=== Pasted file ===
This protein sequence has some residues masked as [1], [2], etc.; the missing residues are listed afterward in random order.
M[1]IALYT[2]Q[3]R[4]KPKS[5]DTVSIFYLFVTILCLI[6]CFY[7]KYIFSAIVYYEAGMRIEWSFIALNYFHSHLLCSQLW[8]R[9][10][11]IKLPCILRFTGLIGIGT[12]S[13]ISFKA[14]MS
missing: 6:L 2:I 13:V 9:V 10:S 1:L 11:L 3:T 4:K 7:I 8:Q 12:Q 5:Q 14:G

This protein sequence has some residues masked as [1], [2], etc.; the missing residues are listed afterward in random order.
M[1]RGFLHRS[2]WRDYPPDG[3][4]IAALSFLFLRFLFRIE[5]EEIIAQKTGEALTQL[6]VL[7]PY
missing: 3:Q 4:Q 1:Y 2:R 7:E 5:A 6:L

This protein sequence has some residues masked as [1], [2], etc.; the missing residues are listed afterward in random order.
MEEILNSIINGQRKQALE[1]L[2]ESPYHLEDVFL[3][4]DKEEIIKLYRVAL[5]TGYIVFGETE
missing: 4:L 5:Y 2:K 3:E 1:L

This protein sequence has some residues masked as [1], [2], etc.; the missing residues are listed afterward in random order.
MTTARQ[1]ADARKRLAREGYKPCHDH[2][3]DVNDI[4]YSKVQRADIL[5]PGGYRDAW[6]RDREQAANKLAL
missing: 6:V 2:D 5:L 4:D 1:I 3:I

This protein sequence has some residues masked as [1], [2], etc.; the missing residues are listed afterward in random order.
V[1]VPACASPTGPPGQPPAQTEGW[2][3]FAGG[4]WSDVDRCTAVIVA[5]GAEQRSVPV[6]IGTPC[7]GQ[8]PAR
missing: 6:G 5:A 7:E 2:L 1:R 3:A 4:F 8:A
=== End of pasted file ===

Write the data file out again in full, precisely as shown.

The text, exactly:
This protein sequence has some residues masked as [1], [2], etc.; the missing residues are listed afterward in random order.
M[1]IALYT[2]Q[3]R[4]KPKS[5]DTVSIFYLFVTILCLI[6]CFY[7]KYIFSAIVYYEAGMRIEWSFIALNYFHSHLLCSQLW[8]R[9][10][11]IKLPCILRFTGLIGIGT[12]S[13]ISFKA[14]MS
missing: 6:L 2:I 13:V 9:V 10:S 1:L 11:L 3:T 4:K 7:I 8:Q 12:Q 5:Q 14:G

This protein sequence has some residues masked as [1], [2], etc.; the missing residues are listed afterward in random order.
M[1]RGFLHRS[2]WRDYPPDG[3][4]IAALSFLFLRFLFRIE[5]EEIIAQKTGEALTQL[6]VL[7]PY
missing: 3:Q 4:Q 1:Y 2:R 7:E 5:A 6:L

This protein sequence has some residues masked as [1], [2], etc.; the missing residues are listed afterward in random order.
MEEILNSIINGQRKQALE[1]L[2]ESPYHLEDVFL[3][4]DKEEIIKLYRVAL[5]TGYIVFGETE
missing: 4:L 5:Y 2:K 3:E 1:L

This protein sequence has some residues masked as [1], [2], etc.; the missing residues are listed afterward in random order.
MTTARQ[1]ADARKRLAREGYKPCHDH[2][3]DVNDI[4]YSKVQRADIL[5]PGGYRDAW[6]RDREQAANKLAL
missing: 6:V 2:D 5:L 4:D 1:I 3:I

This protein sequence has some residues masked as [1], [2], etc.; the missing residues are listed afterward in random order.
V[1]VPACASPTGPPGQPPAQTEGW[2][3]FAGG[4]WSDVDRCTAVIVA[5]GAEQRSVPV[6]IGTPC[7]GQ[8]PAR
missing: 6:G 5:A 7:E 2:L 1:R 3:A 4:F 8:A